The new SFB 765 aims to study key issues in the biological and material sciences. "We want to understand the phenomenon of multivalent binding," stated the coordinator, Rainer Haag, of the Institute of Chemistry and Biochemistry of Freie Universität Berlin. Multivalent binding plays a crucial role, for example, in inflammation. In reaction to inflammation the body recruits white blood cells that congregate and infiltrate the inflamed tissue, thereby increasing the inflammation. That the white blood cells congregate in these areas is related to the surface structure of the cells in the inflamed tissue. They produce molecules to which the white blood cells, using particular receptors, adhere – similar to a key that fits precisely into one lock. "If researchers succeed in blocking the binding sites at the multivalent level, it could pave the way for the development of novel medications," according to Haag.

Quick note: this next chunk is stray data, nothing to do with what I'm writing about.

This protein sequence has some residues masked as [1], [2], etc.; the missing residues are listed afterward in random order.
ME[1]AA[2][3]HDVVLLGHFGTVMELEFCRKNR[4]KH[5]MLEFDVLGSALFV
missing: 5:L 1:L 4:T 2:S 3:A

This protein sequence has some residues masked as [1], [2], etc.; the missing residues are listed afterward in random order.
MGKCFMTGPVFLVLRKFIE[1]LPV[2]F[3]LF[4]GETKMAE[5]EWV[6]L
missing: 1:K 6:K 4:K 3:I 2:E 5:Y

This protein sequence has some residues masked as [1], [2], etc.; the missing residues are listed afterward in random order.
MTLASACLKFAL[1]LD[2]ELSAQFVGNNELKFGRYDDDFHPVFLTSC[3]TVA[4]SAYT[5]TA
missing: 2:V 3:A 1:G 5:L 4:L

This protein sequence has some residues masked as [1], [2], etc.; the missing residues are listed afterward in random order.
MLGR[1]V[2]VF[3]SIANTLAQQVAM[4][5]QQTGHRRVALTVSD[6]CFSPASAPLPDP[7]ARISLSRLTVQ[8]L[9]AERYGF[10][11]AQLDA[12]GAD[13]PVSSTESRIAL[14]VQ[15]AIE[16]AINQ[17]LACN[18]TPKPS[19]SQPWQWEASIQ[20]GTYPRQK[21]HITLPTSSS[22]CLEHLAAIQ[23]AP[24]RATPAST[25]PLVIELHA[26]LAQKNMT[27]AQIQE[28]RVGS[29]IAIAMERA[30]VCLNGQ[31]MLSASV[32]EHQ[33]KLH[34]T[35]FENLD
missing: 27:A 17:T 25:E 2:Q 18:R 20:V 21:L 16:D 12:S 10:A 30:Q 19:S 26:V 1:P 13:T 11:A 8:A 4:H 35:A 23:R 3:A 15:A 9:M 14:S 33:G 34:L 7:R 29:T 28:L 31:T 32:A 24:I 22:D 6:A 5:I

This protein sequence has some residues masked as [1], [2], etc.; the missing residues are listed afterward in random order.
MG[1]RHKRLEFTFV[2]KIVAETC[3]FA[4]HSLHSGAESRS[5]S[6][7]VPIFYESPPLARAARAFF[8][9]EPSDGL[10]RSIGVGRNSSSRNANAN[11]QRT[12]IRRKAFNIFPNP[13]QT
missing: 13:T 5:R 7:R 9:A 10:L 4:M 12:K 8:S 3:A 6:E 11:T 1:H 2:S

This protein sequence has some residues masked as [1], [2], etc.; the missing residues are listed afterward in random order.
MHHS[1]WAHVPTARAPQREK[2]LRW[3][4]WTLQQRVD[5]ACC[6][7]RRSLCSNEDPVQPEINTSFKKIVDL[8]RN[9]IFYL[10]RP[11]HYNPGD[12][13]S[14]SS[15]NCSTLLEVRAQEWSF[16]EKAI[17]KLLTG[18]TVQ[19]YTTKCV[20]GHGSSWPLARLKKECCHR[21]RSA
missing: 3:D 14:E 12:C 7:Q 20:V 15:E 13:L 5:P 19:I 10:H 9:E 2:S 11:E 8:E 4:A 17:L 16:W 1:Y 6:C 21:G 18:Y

In addition to Freie Universität, Humboldt-Universität and several non-university research institutions in Berlin are participating in the new SFB which is part of a regional research focus on nanomedicine. It also includes a graduate program with 35 positions for doctoral candidates and five graduate followships. The graduate program is one of the first to be approved in this integrated form.